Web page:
Though centralization will certainly occur, it will be tremendously offset by centralization of competing brands. To further support the notion that product positioning should be centered on treatment and prevention claims, JAM carefully determined their competitive frame of preference. As such, JIM assumed that Testament, the other leading product in the race for ETC H2O receptor antagonists, would position itself primarily based on it’s effectiveness in controlling stomach acid (I.
E. Treatment only claim) and also leverage it’s heritage as the original H2O receptor antagonist.
Treatment, the most important attribute of Testament, would therefore be the point of parity in product positioning of Epic AC, since both Jims Epic AC and Testament could be considered equivalently effective for the treatment of excess stomach acid. As previously discussed, the other eye attribute for Jims Epic AC positioning is the prevention claim. This would be the critical point of difference to cement Epic AC as the superior product, able to garner greater customer perceived value.
Prescription heritage of Testament is not deemed as important since it scored near the bottom of concept tests.
With respect to pricing, the $2. 95 price tag for Epic AC would render it competitive with antacids. However, a $3. 29 price would be appropriate due to its improved efficacy and prevention claim. Conjoint analysis evaluating the $2.
95, $3. 29 and $3. 95 pricing snouts De performer prior to launch. – Conclusion In addition to all considerations in the recommendations section of this report, it’s important to emphasize that “the race” to be first in H2O-receptor antagonists market doesn’t end with the FDA approval.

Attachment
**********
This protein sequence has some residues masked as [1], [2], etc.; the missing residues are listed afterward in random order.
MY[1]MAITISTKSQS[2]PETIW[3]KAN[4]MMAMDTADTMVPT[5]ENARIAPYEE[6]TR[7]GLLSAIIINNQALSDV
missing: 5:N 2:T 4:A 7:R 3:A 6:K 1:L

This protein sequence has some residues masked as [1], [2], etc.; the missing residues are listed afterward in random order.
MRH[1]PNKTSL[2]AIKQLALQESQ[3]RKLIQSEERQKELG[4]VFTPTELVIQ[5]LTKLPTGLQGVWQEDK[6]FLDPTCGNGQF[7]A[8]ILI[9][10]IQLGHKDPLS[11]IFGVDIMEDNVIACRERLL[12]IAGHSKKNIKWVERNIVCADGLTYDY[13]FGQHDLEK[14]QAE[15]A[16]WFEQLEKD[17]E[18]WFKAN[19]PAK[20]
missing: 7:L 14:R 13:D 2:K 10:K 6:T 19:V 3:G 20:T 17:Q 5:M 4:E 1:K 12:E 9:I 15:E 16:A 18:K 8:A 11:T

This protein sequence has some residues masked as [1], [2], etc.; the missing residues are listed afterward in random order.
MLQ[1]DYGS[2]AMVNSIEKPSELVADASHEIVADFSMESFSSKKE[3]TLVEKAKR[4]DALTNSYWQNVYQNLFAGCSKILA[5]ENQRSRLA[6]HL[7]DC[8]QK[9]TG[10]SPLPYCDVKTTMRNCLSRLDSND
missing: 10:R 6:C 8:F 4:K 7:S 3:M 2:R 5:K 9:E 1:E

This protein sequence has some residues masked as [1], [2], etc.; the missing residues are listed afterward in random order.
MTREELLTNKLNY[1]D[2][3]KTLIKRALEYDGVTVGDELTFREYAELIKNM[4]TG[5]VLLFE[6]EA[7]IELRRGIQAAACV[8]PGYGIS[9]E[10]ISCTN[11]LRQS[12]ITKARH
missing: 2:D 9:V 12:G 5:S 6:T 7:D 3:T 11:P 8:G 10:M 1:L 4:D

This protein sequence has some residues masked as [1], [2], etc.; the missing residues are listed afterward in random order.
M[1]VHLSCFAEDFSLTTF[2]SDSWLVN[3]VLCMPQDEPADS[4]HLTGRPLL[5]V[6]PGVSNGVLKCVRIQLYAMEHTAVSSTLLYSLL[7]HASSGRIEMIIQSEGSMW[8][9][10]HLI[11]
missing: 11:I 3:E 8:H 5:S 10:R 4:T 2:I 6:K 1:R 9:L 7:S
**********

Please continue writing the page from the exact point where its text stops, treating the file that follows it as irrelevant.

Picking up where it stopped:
The next phase, the product launch, is of equal importance. JAM will need to orchestrate a sequence of activities to make sure they are the first to hit the market with Epic AC.
Ramping up production and shipments to distribution centers and retailers is a massive effort. In Jims factories, all necessary resources and materials will need to be available for the first batches of Epic AC to be produced. Logistics will need to be in-line to move the drug from the factories through the supply chain and fill the drugstores shelves ahead of any possible competitor.
Additionally, a national advertising campaign will need to be standing by to go on-air immediately after FDA approval. Creating public awareness and having customers actually trying out the new product when it arrives will be key to obtaining leadership in this market.
For that, JIM will also need to train and incentive the pharmacists. Prior to the switch, Epic is still a prescription only drug, and as such, education and incentives goes towards doctors’ offices and hospitals.
With the switch, pharmacists will be the first line of contact with the new customers; they will need to receive all necessary information to be able to explain to customers the advantages of ETC H2O-receptor antagonist compared to traditional antacids on the market. Following the initial campaign, JIM will need to adjust the advertising strategy to focus on adoption and retention. According to the studies conducted by JAM, the fight for market share will be concentrated mainly in the first year after FDA approval.
Therefore, marketing campaigns during this period will need to be massive.